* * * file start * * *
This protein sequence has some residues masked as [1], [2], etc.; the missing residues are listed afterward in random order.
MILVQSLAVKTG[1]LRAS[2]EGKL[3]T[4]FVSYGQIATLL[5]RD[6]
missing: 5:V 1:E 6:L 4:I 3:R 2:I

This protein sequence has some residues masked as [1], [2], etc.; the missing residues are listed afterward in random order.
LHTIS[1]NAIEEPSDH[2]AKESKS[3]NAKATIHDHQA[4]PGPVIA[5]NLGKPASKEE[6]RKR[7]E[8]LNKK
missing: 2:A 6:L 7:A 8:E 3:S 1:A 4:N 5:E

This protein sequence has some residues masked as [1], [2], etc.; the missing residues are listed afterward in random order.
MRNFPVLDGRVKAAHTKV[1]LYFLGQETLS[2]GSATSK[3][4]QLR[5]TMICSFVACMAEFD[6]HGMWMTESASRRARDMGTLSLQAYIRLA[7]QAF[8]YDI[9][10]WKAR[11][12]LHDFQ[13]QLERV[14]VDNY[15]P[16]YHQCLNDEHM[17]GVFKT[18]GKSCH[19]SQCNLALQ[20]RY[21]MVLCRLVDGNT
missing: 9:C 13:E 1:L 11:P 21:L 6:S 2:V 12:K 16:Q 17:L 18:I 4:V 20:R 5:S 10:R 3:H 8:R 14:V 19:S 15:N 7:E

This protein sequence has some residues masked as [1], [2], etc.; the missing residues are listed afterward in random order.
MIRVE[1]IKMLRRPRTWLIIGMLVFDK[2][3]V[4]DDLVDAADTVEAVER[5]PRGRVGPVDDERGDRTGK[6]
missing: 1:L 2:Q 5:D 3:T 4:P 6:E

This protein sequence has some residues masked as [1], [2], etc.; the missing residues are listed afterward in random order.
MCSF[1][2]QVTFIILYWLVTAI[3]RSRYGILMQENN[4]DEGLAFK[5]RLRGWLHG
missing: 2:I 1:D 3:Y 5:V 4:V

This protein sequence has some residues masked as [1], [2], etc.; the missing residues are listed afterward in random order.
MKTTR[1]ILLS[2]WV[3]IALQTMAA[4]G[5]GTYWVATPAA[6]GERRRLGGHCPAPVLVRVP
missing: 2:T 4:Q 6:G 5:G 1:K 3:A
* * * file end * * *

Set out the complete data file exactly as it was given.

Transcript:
This protein sequence has some residues masked as [1], [2], etc.; the missing residues are listed afterward in random order.
MILVQSLAVKTG[1]LRAS[2]EGKL[3]T[4]FVSYGQIATLL[5]RD[6]
missing: 5:V 1:E 6:L 4:I 3:R 2:I

This protein sequence has some residues masked as [1], [2], etc.; the missing residues are listed afterward in random order.
LHTIS[1]NAIEEPSDH[2]AKESKS[3]NAKATIHDHQA[4]PGPVIA[5]NLGKPASKEE[6]RKR[7]E[8]LNKK
missing: 2:A 6:L 7:A 8:E 3:S 1:A 4:N 5:E

This protein sequence has some residues masked as [1], [2], etc.; the missing residues are listed afterward in random order.
MRNFPVLDGRVKAAHTKV[1]LYFLGQETLS[2]GSATSK[3][4]QLR[5]TMICSFVACMAEFD[6]HGMWMTESASRRARDMGTLSLQAYIRLA[7]QAF[8]YDI[9][10]WKAR[11][12]LHDFQ[13]QLERV[14]VDNY[15]P[16]YHQCLNDEHM[17]GVFKT[18]GKSCH[19]SQCNLALQ[20]RY[21]MVLCRLVDGNT
missing: 9:C 13:E 1:L 11:P 21:L 6:S 2:V 12:K 16:Q 17:L 18:I 4:V 20:R 5:S 10:R 3:H 8:R 14:V 19:S 15:N 7:E

This protein sequence has some residues masked as [1], [2], etc.; the missing residues are listed afterward in random order.
MIRVE[1]IKMLRRPRTWLIIGMLVFDK[2][3]V[4]DDLVDAADTVEAVER[5]PRGRVGPVDDERGDRTGK[6]
missing: 1:L 2:Q 5:D 3:T 4:P 6:E

This protein sequence has some residues masked as [1], [2], etc.; the missing residues are listed afterward in random order.
MCSF[1][2]QVTFIILYWLVTAI[3]RSRYGILMQENN[4]DEGLAFK[5]RLRGWLHG
missing: 2:I 1:D 3:Y 5:V 4:V

This protein sequence has some residues masked as [1], [2], etc.; the missing residues are listed afterward in random order.
MKTTR[1]ILLS[2]WV[3]IALQTMAA[4]G[5]GTYWVATPAA[6]GERRRLGGHCPAPVLVRVP
missing: 2:T 4:Q 6:G 5:G 1:K 3:A